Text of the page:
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CSC 321.01, Class 05: Web technologies


  • Preliminaries
    • Notes and news
    • Upcoming work
    • Extra credit
    • Questions
  • A broad overview of Web and related technologies
  • Three-tier architecture
  • Some notes on cookies



  • Fruit snax!
  • Classroom? Here or 3813?
  • Apologies for being behind in grading. I have a busy next few days, but I will do my best to catch up over the weekend.
  • Last reminder: If you have TuTh afternoons available for the next few weeks, you should consider Megan Goering ‘08’s “Design Thinking” course. TuTh 2:00-3:50, JRC 209. starting tomorrow.
  • Many of you received comments that you should be more thorough on your journal answers. Here’s an appropriate length one for part 1 of t he latest journal: DNS (Domain Name System) – The Domain Name System matches hostnames to IP addresses so that a browser user does not have to remember the IP addresses of each site they want to visit. The browser asks a DNS server where a given hostname is, and then receives an IP address that refers to the same place..
  • Mentor session 6-7:30pm tomorrow.

Upcoming work

  • Hartl 1 due Thursday at 10:30pm.
    • This should be less time-consuming than the Ruby exercises.
  • Hartl 2 due Sunday at 10:30pm.
    • This should take about the same amount of time as the first Hartl assignment.

Good things to do (Academic/Artistic)

Good things to do (Other)

  • WinC 6pm on Thursday. (Every other week.)
  • Posse Plus Retreat Reflections, Community Hour next week (Tuesday, 11am, JRC 101)


What topics did people want to hear about?
Here’s the approximate list I recorded.
  • HTML: 3
  • Three-tier model: 2
  • Broad overview: 2
  • Security: 2
  • Networks and network protocols: 2
  • Cookies: 2
  • Push vs. pull: 1
  • Stateless: 1
  • XML: 1
  • Alternatives to Rails: Python+Django, Node.js, PHP, …: 1
  • WEBrick and comparison to other servers: 1
  • Horizontal scaling: 1
  • MVC: 1
What’s with this “check” garbage? What does it mean in terms of my letter grades?
Check means “satisfactory”. If everything is satisfactory, you get a B.
Applies to reading journals only. “Satisfactory” on homework is an A-.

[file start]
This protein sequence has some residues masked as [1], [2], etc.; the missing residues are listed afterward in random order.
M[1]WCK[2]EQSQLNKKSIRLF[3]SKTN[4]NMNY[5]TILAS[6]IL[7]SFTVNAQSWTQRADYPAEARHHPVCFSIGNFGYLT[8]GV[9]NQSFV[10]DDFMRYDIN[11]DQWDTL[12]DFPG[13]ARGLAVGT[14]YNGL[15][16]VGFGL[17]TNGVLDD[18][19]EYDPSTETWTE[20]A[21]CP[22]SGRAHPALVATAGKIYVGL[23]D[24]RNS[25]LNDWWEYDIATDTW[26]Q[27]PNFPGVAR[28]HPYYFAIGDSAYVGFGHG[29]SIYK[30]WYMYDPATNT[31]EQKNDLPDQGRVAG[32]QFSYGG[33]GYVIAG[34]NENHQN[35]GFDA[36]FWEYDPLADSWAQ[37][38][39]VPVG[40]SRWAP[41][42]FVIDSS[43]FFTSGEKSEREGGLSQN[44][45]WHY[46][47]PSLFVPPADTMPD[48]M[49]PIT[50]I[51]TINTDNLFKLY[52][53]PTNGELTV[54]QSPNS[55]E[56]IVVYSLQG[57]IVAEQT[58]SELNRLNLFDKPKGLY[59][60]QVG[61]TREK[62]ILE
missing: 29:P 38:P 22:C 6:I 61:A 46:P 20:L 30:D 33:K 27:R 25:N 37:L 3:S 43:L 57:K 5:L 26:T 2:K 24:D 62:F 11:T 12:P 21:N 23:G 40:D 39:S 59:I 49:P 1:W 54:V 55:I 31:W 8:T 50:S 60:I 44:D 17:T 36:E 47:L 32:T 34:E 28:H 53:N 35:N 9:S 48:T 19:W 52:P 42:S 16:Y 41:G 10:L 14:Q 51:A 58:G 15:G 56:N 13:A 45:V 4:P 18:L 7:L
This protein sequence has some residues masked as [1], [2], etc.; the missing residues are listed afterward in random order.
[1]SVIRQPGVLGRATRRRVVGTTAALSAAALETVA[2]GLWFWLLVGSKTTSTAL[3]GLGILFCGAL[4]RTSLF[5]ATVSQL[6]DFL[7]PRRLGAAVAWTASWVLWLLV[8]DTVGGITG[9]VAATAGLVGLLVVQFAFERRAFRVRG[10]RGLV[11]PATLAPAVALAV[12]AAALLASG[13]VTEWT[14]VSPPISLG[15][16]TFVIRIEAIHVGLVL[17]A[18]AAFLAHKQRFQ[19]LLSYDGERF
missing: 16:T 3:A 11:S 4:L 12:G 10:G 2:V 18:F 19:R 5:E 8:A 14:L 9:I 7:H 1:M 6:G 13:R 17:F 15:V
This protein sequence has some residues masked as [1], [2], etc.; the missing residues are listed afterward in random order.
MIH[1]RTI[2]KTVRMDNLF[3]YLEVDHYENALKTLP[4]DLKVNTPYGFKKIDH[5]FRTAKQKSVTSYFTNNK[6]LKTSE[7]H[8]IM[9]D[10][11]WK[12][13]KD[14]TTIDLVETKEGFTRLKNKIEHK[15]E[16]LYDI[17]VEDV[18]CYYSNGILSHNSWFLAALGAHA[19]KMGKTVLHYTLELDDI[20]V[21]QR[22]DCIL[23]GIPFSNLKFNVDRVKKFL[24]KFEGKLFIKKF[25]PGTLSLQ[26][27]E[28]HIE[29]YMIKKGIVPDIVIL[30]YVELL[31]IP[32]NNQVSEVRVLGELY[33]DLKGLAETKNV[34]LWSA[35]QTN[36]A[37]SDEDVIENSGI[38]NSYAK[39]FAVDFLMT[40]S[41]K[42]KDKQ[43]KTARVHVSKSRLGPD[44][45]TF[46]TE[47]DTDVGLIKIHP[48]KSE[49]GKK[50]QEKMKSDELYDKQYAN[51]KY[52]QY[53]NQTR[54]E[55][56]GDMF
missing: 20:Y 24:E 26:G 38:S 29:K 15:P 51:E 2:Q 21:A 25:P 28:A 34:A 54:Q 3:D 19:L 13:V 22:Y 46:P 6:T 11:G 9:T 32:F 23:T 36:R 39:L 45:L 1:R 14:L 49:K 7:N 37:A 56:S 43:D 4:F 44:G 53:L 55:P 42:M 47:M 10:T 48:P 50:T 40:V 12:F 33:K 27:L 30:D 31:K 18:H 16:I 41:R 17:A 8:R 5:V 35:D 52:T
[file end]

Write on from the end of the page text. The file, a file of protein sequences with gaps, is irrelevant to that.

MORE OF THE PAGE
How do you timebox?
I spent N hours. This is what I achieved.
So you should probably stop at N hours minus 20 minutes to give yourself time to write something.
About three hours per Hartl assignment.

A broad overview of Web technologies

  • TCP/IP - How do you get information from computer to computer on a network of computers.
    • Routing
    • Breaking a larger message into smaller pieces (and rearrange)
    • Providing feedback and error messages
    • Etc.
    • Byte order (yay endian wars)
  • TCP/IP was designed so that you can layer other protocols on top of it. Dozens (if not more) for particular applications/situations/types of data. HTTP, FTP, Gopher, smtp, etc.
  • Early 1990’s TBL develops WWW.
    • HTTP
  • HTTP
    • Specifies the kinds of requests
      • GET a resource
      • POST a resource or request (typically interpreted as “here’s a request plus additional information”)
      • UPDATE a resource (rarely used)
      • DELETE a resource
      • Each Web application can have its own general semantics for what to do for each request.
    • Specifies the forms of responses
      • Numeric code (success or failure)
      • 404 - Not found
      • If it succeeds, type of data and content
    • “Stateless”
      • A stateful protocol remembers the state of the communication (e.g., where you are in a directory structure, what you’ve said recently, that you’ve authorized)
      • Stateless protocols don’t remember state (except for some tricks)
      • Assumption: If you call the same operations on the same values (that is, ask for the same URL), you get the same response.
  • Problem: How do I refer to information? URL.
    • Originally designed just for Web, but now expanded.
    • Protocol: http, https, ftp, gopher, mailto, file, …
    • Machine (or related info):
    • User information (and authentication)
    • Resource
    • Additional info
    • “Parameters” with a question mark and more info
    • Combination of “what I tell my Web browser” and “what my Web browser tells the server”
  • Problem: What do data look like? HTML
    • Information plus meta-information
    • Surround information with “tags” like <p>...</p>
  • It turns out that this isn’t as much as we’d like for many “applications” of the Web.
    • State - Cookies. Browser sends information to client. Client should send it back to browser with the next request.
      • Loses purity of reference of URLs
      • Raises security risks
    • Interactivity: We need programs to run on the page.
      • Java - Embedded application that should not talk to the rest of the page.
      • Flash - Embedded application that might be able to talk to the rest of the page and is written by people who don’t understand security.
      • JavaScript - Embedded code that is expected to interact with the page. (Good security model? We hope.)

Technologies mentioned (or that I should have mentioned)

  • TCP/IP
  • HTTP
  • HTTP Cookies
  • HTML
  • URI
  • JavaScript
  • CSS - Didn’t cover
  • DNS - Didn’t cover